Ensuring adequate recovery comes down to more than just distance and pace. Eating a nutrient-rich diet, training on a multitude of surfaces, and wearing proper shoes can all reduce the wear and tear on the body and speed your recovery from harder sessions. Rosario says there’s one other ingredient that runners of all levels neglect. “Sleep, sleep, sleep,” he says.

It’s not just tired muscles that need sleep, either. According to a 2014 review article published in Sleep Science, sleep deprivation reduces your ability to maintain attention and increases perceived exertion. It also affects your ability to thermoregulate, making it more difficult to perform well in adverse conditions, and increases cardiac effort. In this state your central nervous system is too depleted to produce the effort needed to run fast. Generally if you’re not getting seven to nine hours of sleep per night, you’ll be hard-pressed to run your best.

What to Change: Lower your recovery day mileage and/or slow your recovery pace, and get more sleep.
Why: Failing to recover sets you up for injury and burnout.
The Challenge: Sport is rife with messages that say to get better you have to work harder. Cutting back on recovery day mileage seems counterintuitive to getting faster.

3: Become a Complete Athlete
In the 1970s and ‘80s, runners rarely thought about strength: The weight room was a scary torture chamber where hulking football players worked out. In the last decade, if you wanted to sound like an informed member of the running world, you threw out one simple word about strength: core. Developing those magical muscles in your abdomen, trunk, and lower back was touted as the most vital ancillary work you could do.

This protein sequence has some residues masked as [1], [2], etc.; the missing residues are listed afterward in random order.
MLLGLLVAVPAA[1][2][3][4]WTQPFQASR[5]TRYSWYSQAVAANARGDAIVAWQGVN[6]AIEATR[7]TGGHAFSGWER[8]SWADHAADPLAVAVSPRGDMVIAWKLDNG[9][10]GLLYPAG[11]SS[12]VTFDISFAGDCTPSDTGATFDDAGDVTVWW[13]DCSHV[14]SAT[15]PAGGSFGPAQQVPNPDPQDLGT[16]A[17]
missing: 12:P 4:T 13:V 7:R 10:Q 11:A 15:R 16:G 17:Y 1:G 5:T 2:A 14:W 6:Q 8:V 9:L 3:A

Core stabilizing muscles are certainly important, but so are the muscles, ligaments, and tendons in the lower and upper body. Several studies have found evidence that lifting heavy weights, especially with the lower body, improved race times for well-trained distance runners.

Attention in the strength and conditioning world has moved away from raw strength and more toward reducing the discrepancy in strength and flexibility between paired muscles. “Functional movement is really the buzzword,” Rosario says. “We make sure to address any biomechanical inefficiencies. We make sure their strength is equal on each side.”

While exercises targeting the abs, obliques, lower back, and hips are still included in this program, so are exercises that work on the quads, hamstrings, calves, Achilles tendons, shoulders, and chest muscles. Rosario’s athletes use mostly kettlebells and their own body weight. Other coaches add in balance boards, medicine balls, and elastic bands. The goal is addressing strength imbalances and applying them in a running-specific manner. To lower the risk of injury, Rosario’s athletes are not permitted to move on to heavier weights until they have mastered good form.

Another option to develop strength and power is to train on steep hills. One recent study found that hill runs developed stronger hip flexors, which could be related to better form, efficiency, and faster times. John Goodridge, Eastern Michigan University coach, says hills sprints are just as effective as lunges or squats.

Many coaches find that explosive hill reps of seven to 10 seconds on a steep grade (20 to 30 percent) are equally as effective as squats and lunges in building lower-body power.

What to Change: Strength train your whole body, not just your legs or midsection.
Why: You need full-body strength to run with your best possible form, using your full range of motion and power. Strength also reduces injury risk. You can’t get all the strength you need just by running more.
The Challenge: Strength training takes extra time and energy on top of running. It tends to be a tedious discipline with none of the joy or clearly visible progress of running.